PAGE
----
Collection inventory

Oral history interview with Tom Fels, writer and former resident of the Montague Farm community, discussing his background, daily life on the Farm; principles, practicality, and politics; Farmers' roles; ideology; alternative living; gender, sexuality, and homosexuality; women's roles; local politics and relations with local community; antinuclear activity; changes in the Farm and leaving the Farm.

Oral history interview with Charles Light, former resident of the Johnson Pasture and Montague Farm communities, discussing joining Johnson Pasture, the fire, and move to Montague Farm; beginnings in film-making and Green Mountain Post Films; Brotherhood of the Spirit; Elwood Babbitt seance featuring Marshall Bloom; roles at the Farm; communal decision making; antinuclear movement; Sam Lovejoy and film "Lovejoy's Nuclear War"; Musicians United for Safe Energy concert and film.

2008 June 22
1 audio recordings ; 01:53:32

Oral history interview with Sam Lovejoy, former resident of the Montague Farm community: including discussions of Amherst College in the 1960s; Marshall Bloom; joining the Farm; SDS; antinuclear activity; MUSE; entering town politics in Montague; political corruption; significance of the Montague Farm.

Oral history interview with Richard Wizansky, former resident of Packer Corners Commune, discussing background; BU; radicalization and beginnings of Packer Corners commune; daily life on the Farm; division of labor and gender; women's liberation; being gay on the Farm; farming and self-sufficiency; changes in the Farm; relations with Johnson Pasture and Montague Farm; May Day celebration; Monteverdi Players theater troupe.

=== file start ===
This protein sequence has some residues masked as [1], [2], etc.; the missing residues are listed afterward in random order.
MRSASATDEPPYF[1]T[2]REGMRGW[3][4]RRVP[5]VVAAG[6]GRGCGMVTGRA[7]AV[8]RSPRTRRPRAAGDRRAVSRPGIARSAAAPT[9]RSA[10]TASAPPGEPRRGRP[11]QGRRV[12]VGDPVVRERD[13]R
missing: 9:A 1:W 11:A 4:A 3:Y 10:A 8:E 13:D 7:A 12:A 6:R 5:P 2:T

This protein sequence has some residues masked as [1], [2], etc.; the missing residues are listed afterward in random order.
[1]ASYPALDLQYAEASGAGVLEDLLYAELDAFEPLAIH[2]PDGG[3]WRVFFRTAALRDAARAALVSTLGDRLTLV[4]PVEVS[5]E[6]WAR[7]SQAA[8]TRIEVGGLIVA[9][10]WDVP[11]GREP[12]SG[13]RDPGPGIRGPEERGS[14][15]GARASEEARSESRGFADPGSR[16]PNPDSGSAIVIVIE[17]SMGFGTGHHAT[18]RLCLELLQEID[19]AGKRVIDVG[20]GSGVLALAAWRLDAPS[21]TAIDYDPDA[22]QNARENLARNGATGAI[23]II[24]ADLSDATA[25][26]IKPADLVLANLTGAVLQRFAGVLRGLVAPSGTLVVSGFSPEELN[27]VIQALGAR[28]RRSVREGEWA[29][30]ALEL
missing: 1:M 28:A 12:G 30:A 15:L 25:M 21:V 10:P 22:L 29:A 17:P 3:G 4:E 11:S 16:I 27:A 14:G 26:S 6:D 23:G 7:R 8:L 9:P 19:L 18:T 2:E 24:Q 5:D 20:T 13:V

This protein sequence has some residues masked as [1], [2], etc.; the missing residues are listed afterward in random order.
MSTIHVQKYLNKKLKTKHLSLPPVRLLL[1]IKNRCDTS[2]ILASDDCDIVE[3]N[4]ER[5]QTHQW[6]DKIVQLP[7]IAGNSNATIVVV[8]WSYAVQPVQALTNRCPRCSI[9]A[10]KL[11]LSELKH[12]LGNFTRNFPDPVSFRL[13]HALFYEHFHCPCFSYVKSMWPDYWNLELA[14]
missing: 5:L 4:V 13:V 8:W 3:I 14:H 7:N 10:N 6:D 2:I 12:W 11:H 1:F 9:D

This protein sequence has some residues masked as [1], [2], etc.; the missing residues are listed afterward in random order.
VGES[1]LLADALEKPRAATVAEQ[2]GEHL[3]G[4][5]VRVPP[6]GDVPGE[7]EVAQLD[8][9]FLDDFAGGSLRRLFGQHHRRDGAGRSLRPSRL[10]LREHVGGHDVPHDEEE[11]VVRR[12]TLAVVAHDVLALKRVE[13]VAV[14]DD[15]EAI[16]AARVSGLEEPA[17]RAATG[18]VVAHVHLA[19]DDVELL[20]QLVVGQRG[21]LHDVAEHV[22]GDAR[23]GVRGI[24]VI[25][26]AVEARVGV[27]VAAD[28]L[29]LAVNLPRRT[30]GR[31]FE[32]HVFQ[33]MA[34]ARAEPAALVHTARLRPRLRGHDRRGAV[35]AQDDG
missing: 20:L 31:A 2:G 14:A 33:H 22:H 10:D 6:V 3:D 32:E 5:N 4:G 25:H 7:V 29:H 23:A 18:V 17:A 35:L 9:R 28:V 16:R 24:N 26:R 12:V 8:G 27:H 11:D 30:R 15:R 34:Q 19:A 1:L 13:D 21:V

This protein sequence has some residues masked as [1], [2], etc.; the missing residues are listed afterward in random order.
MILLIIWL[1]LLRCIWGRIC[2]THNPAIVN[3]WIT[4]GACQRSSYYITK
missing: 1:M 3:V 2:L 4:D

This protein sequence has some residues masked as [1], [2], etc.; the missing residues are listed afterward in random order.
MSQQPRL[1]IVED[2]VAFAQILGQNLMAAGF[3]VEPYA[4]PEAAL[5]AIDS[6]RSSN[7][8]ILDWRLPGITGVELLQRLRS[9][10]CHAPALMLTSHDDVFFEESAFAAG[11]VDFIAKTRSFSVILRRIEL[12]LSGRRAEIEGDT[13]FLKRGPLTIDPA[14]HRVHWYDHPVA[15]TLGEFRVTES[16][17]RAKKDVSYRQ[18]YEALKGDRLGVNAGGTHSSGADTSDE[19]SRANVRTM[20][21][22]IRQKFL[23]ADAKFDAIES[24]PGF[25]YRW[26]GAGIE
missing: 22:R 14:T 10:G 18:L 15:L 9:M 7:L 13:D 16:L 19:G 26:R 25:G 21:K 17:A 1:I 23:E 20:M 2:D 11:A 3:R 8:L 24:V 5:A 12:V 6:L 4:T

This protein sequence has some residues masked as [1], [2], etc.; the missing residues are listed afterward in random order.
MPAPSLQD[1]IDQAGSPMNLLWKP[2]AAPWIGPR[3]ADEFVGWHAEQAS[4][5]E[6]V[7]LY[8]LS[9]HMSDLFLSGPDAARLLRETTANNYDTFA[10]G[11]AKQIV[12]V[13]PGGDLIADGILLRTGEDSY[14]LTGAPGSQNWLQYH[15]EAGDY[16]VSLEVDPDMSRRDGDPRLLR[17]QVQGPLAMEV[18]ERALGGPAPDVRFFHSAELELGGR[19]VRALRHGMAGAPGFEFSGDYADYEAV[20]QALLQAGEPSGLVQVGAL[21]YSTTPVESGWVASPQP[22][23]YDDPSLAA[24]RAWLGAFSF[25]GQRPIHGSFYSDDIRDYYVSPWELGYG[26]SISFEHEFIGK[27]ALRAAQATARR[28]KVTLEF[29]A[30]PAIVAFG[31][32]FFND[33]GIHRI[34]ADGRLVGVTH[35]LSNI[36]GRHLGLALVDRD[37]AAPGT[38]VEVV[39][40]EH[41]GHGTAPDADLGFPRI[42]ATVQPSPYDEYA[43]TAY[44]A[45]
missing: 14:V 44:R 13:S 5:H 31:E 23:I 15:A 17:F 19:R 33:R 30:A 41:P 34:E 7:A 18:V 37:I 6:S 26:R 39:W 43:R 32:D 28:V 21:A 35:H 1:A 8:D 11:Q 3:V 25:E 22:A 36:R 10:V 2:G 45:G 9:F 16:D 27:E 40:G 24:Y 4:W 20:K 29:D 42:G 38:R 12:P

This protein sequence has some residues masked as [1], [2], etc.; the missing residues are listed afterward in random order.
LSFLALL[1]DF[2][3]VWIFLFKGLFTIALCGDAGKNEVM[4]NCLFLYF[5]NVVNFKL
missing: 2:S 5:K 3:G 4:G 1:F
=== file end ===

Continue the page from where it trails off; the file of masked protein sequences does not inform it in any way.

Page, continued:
Administrative information
Provenance

Gift of Blake Slonecker, 2013.

Processing Information

Processed by I. Eliot Wentworth, Feb. 2014.

Copyright and Use (More informationConnect to publication information)

Cite as: Blake Slonecker Oral History Collection (MS 795). Special Collections and University Archives, UMass Amherst Libraries.

Search terms
Subjects
  • Antinuclear movement--Massachusetts
  • Communal living--Massachusetts
  • Communal living--Vermont
  • Dana (Mass.)--History
  • Gay rights--Massachusetts
  • Homosexuality
  • Sex
Names
  • Amherst College
  • Babbitt, Elwood, 1922-
  • Bloom, Marshall, 1944-1969
  • Brotherhood of the Spirit Community
  • Clamshell Alliance
  • Diamond, Stephen
  • Fels, Thomas Weston
  • Green Mountain Post Films
  • Gyorgy, Anna
  • Jezer, Marty
  • Johnson Pasture Community (Vt.)
  • Keller, Daniel
  • Liberation News Service (Montague, Mass.)
  • Light, Charles
  • Lovejoy, Sam
  • Lovejoy, Sam
  • Maroneck, Susan
  • Montague Farm Community (Mass.)
  • Monteverdi Artists Collective
  • Mungo, Raymond, 1946-
  • Musicians United for Safe Energy
  • Packer Corners Community (Vt.)
  • Porche, Verandah
  • Rogers, Kathy
  • Students for a Democratic Society (U.S.)
  • Wasserman, Harvey, 1945-
  • Wizansky, Richard
Genre terms
  • Audiocassettes
  • Oral histories (document genres)